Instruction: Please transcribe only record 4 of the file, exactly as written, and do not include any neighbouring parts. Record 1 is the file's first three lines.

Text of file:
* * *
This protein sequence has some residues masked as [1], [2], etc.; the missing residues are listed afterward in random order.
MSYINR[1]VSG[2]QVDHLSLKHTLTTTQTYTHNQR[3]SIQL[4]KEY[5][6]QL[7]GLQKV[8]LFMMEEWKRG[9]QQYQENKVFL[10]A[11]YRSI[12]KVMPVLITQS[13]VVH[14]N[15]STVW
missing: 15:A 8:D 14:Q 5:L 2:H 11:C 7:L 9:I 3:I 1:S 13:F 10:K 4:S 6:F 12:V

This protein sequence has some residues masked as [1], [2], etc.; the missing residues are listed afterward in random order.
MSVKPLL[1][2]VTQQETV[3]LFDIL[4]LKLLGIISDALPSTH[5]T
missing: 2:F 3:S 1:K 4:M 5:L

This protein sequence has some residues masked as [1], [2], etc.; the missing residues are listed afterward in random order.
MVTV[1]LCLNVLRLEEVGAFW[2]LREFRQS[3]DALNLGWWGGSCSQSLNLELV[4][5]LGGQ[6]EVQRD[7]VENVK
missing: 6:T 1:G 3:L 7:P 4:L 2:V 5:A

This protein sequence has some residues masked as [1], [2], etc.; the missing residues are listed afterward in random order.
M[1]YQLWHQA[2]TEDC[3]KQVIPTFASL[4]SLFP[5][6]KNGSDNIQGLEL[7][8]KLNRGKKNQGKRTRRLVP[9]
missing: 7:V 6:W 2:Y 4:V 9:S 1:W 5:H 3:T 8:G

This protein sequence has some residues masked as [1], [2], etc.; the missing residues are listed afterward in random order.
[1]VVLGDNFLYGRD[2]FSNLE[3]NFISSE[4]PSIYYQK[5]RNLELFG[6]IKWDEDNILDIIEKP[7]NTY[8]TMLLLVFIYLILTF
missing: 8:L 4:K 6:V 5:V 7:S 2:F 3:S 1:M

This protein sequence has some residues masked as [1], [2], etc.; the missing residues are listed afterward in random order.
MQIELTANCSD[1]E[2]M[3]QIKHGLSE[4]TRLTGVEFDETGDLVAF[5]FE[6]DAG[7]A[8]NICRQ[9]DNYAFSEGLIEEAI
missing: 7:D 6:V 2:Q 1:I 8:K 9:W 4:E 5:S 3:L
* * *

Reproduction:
This protein sequence has some residues masked as [1], [2], etc.; the missing residues are listed afterward in random order.
M[1]YQLWHQA[2]TEDC[3]KQVIPTFASL[4]SLFP[5][6]KNGSDNIQGLEL[7][8]KLNRGKKNQGKRTRRLVP[9]
missing: 7:V 6:W 2:Y 4:V 9:S 1:W 5:H 3:T 8:G